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Desperate CNN Anchor Begs Obama and Romney to Defend Their Health Care Plans

In a pathetic act of desperation, CNN's Carol Costello whined that President Obama is not defending his own health care bill well enough and that Mitt Romney is not standing behind his own health care bill from Massachusetts. Costello's lament aired on Friday morning's Newsroom.

"I mean, secretly, don't you wish Mitt Romney would help us understand his signature accomplishment as Massachusetts governor, health care complete with a mandate and everything?" she implored the audience. "And don't you wish President Obama would really explain the plan's impact on our economy?" 

Costello was pushing the same liberal narrative that her colleague, Brooke Baldwin, advanced the day before – that Republicans should give up the fight against ObamaCare now that it is the law of the land. Baldwin confronted Republican Senator Roy Blunt (Mo.) if he wasn't being a "sore loser" by continuing to oppose ObamaCare.

Multiple polls have shown that more Americans oppose the bill than support it, but CNN still thinks the debate is over.

"Seriously. We fought about health care bitterly for months and months. It widened the partisan divide that was already there. Do we really want to go there again?" moaned Costello.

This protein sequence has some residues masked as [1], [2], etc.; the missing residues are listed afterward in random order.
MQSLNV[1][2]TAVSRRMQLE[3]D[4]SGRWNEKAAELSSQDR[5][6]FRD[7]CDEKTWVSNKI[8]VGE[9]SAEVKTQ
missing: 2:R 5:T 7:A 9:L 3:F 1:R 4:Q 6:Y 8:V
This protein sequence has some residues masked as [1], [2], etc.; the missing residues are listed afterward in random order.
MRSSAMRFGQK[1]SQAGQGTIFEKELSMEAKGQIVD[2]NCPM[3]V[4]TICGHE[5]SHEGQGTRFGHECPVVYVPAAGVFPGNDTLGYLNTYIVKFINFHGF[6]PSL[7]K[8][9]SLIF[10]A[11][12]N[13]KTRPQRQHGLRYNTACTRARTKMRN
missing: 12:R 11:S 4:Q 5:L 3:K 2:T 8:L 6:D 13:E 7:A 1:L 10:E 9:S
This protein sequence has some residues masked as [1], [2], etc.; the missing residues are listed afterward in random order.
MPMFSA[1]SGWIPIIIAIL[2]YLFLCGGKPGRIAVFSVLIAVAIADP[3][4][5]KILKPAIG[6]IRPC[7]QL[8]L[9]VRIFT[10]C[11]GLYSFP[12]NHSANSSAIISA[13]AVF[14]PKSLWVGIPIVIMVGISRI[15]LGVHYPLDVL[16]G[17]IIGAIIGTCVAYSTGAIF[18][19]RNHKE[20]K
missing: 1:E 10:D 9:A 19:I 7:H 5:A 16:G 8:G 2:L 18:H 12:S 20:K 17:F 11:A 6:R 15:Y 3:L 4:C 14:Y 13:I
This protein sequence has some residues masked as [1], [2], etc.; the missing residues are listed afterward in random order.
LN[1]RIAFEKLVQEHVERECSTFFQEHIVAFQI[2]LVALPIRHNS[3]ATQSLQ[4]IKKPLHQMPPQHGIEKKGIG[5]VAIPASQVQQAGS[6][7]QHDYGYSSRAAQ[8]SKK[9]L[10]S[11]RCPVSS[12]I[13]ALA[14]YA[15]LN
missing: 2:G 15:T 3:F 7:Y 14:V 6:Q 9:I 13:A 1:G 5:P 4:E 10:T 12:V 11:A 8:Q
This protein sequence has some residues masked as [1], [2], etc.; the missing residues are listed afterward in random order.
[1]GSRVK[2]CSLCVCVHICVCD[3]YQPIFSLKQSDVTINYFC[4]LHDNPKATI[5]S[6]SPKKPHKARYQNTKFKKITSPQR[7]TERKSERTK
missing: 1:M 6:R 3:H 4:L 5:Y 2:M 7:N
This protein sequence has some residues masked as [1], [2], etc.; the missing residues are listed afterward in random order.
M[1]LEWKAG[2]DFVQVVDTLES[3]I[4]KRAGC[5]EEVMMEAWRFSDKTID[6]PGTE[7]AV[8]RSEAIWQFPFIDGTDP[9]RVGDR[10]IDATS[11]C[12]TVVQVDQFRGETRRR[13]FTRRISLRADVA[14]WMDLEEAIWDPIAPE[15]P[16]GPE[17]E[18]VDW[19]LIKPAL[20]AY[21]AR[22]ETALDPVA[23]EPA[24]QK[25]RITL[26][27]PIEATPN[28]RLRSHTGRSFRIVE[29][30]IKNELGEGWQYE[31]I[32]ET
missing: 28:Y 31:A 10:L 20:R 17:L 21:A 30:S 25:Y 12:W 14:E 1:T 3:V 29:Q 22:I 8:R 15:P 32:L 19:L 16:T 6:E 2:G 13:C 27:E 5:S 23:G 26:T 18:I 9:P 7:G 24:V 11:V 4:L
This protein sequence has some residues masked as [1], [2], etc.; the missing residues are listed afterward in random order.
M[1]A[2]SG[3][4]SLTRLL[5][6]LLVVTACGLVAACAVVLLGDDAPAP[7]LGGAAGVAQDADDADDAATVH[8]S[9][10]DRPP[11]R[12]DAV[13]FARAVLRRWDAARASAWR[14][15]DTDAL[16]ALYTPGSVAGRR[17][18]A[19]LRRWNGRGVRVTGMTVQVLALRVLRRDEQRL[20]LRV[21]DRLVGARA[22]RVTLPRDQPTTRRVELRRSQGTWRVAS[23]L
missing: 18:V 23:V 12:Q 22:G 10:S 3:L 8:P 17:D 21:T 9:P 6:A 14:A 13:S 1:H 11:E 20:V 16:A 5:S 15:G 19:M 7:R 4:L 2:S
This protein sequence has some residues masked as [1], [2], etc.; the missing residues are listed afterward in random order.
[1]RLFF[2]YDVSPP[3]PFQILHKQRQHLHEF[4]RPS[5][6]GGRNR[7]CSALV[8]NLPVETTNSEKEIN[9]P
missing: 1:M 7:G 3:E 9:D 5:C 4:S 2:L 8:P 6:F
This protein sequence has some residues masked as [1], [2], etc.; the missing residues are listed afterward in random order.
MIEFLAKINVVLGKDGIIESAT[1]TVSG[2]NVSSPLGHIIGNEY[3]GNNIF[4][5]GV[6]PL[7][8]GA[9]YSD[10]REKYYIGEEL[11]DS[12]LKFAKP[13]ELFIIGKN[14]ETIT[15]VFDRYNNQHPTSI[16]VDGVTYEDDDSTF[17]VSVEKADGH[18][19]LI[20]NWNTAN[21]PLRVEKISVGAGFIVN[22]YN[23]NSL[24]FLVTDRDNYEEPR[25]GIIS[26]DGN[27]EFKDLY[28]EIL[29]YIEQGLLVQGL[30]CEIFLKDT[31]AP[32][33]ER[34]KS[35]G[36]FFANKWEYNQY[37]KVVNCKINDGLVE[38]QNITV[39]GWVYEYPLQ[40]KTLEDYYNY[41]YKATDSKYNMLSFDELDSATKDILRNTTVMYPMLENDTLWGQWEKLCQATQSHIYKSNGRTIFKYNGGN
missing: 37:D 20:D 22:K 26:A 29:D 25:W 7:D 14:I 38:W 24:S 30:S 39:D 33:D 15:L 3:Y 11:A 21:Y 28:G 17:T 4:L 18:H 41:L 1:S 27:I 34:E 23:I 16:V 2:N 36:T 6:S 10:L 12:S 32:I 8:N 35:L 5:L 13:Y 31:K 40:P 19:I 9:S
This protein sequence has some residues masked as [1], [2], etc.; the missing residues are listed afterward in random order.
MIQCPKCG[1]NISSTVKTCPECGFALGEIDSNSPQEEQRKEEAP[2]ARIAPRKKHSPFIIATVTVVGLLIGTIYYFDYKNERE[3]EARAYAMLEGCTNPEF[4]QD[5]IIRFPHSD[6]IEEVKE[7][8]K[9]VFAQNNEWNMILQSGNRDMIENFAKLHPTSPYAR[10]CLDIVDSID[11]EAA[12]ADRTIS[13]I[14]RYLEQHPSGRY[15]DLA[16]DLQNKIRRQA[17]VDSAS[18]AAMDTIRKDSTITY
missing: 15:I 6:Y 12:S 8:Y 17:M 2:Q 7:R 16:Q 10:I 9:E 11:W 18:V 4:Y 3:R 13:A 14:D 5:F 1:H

[Video below. Audio here.]

Later on, she scolded Republicans for criticizing a t-shirt sold on President Obama's website calling ObamaCare a "BFD," short for "big f***ing deal." Republicans called the shirt unpresidential, but Costello would have none of it.

"But this is just another example of how we cannot discuss this issue in a rational way," she lectured Republicans. "It's like why can't we just push all of that stuff aside and -- and – and talk about this health care law and make Americans really understand. Maria, why can't we do that?"

A partial transcript of the segments, which aired on CNN Newsroom on June 29 at 9:20 a.m. and 10:32 a.m. EDT, respectively, is as follows:

[9:20]

CAROL COSTELLO: Now is your chance to talk back on one of the big stories of the day. The question for you this morning -- Obamacare: Should we move on or fight anew? It's all over. (Laughs) Fat chance. The Supreme Court upheld the constitutionality of the health care law, and instantly the opponents of Obama care went off.

(Video Clip)

Rep. PHIL GINGREY (R-Ga.): I'm angry, mad at Chief Justice John Roberts.

Rep. MICHELE BACHMANN (R-Minn.): This is clearly unconstitutional.

This is a turning point in American history. We will never be the same again with this denial of liberty interest.

(End Video Clip)

COSTELLO: Politico reports that Republican Congressman Mike Pence compared the Supreme Court's decision to the 9/11 terrorist attacks. He later apologized.

House Republicans have already scheduled a vote to repeal the law. Mitt Romney, who's also vowed to repeal, says the court should have overturned the entire law.

Oh, really, said Democrat Nancy Pelosi, who could not resist this zinger.

(Video Clip)

Rep. NANCY PELOSI (D-Calif.), House Minority Leader: I don't know. Maybe he's going to pay for it out of his own pocket, but he's cover the pre- existing condition's costs of people who have, children who have pre- existing conditions. You cannot have it both ways.

(End Video Clip)